If you’re someone who doesn’t get thirst pangs:
Use water alarms and set it for every 3 hours and stick to them religiously. I personally use a tiktok as a video alarm because it makes me laugh and puts me in a good mood.

If you’re someone who has caffeine addiction:
Accompany your too-many cups of coffee with a small glass of water to the side. Alternate drinking them. Over time you will develop a thirst for water outside your coffee regiment. Some manage to replace their coffee entirely and hop onto the tea band wagon.

If you skip breakfast for whatever reason:
Consider the smoothie alternative. It’s quick, painless and takes a laughable 0 effort.
For eg: I buy frozen strawberries (big pack, lasts forever) and mix it in with a banana and some almond milk. Zeeee that bad-boi up and you just got your serving of fruit for the day.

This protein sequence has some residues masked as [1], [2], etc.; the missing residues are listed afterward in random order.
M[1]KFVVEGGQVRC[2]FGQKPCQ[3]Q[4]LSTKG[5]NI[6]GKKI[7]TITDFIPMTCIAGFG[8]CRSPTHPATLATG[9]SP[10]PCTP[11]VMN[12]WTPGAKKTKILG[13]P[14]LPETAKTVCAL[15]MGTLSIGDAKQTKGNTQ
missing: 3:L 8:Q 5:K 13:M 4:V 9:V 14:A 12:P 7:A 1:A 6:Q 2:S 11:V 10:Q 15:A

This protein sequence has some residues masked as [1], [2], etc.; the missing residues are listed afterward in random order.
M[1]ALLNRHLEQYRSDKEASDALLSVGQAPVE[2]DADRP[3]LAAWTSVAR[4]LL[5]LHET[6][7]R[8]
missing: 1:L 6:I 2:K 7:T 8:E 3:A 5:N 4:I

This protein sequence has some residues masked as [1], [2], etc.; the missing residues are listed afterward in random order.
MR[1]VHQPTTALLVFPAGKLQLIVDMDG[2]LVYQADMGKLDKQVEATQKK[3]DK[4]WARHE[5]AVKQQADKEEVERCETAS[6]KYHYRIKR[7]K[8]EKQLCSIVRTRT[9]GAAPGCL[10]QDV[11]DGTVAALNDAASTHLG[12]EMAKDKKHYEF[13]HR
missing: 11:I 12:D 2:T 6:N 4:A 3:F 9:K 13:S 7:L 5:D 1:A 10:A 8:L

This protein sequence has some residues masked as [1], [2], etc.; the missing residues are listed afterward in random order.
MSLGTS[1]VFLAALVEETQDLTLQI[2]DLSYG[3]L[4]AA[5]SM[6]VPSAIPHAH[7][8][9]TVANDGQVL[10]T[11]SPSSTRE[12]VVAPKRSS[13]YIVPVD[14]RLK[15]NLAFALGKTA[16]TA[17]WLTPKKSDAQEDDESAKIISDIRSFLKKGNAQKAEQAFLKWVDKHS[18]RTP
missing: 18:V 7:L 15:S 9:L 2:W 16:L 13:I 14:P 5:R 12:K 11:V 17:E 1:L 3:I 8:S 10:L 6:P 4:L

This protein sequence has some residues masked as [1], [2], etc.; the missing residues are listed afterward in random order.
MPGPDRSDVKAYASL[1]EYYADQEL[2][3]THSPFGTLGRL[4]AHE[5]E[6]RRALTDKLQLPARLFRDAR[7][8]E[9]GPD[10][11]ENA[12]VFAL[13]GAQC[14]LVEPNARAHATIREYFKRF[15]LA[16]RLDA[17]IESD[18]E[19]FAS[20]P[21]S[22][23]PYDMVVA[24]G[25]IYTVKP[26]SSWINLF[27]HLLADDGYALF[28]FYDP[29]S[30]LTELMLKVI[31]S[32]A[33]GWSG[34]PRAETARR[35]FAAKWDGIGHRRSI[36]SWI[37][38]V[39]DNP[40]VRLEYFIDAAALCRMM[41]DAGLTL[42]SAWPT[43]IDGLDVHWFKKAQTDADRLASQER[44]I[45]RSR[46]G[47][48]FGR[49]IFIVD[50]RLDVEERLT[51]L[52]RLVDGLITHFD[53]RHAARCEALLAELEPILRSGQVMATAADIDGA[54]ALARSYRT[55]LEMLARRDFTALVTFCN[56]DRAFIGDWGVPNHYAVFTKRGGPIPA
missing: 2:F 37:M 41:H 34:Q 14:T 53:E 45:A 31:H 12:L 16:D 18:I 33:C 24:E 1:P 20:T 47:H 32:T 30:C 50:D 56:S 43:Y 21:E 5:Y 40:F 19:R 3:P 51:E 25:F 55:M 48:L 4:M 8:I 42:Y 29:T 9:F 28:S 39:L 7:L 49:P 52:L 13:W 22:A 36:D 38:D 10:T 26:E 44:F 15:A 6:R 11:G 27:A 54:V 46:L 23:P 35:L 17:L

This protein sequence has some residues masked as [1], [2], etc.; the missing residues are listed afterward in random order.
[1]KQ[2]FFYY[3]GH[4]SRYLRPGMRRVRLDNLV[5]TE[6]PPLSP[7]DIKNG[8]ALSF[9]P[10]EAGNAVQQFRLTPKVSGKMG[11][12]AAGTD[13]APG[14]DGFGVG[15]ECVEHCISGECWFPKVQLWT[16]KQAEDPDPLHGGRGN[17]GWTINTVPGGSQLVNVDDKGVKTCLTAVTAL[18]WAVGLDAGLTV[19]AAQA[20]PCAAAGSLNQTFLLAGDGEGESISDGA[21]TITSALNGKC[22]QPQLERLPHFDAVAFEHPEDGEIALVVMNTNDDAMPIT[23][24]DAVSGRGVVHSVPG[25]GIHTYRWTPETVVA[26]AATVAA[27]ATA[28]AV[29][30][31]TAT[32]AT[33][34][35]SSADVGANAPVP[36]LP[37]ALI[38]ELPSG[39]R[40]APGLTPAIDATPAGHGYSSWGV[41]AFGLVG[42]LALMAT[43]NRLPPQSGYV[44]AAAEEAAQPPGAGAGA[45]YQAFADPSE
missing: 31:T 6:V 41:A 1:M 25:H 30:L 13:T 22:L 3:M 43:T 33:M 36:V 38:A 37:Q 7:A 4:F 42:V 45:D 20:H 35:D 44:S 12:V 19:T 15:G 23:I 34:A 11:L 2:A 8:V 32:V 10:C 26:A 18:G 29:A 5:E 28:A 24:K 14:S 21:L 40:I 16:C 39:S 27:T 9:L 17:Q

And honestly it’s a banana-smoothie milkshake, what’s not to like?

The mindfulness boundary

Here’s where things get tricky. As much as I love the code space, I’ve grown wary of how it can negatively impact my mental strength if I’m not careful. It took me years to figure out I don’t always have the healthiest relationship with code. So far everything in our list of boundaries have been somewhat external. When I think of the mindfulness boundary, I ask myself this question:

Did I give myself space to feel peace today?

Code gets me excited, for a myriad of reasons. Sometimes I’m really invested in what I’m building, there’s that spark of joy and the rest of the world melts away. In these moments I’ll eventually look up and realize there’s more to life than my keyboard and monitor and time has just evaporated. It’s a great place to be when you’re not under some kind of strict deadline, but it’s also a terrible behavior to develop long-term because you fail to disconnect. Failing to disconnect, even when you’re super duper happy in your code zone is still a failure.

The goal is to make conscious decisions that allow you to disconnect with the purpose of giving you peace. Once you’ve been working on this for a while, it will eventually become an unconscious decision and come to you naturally. For example, let’s say you’re a person who loves reading books.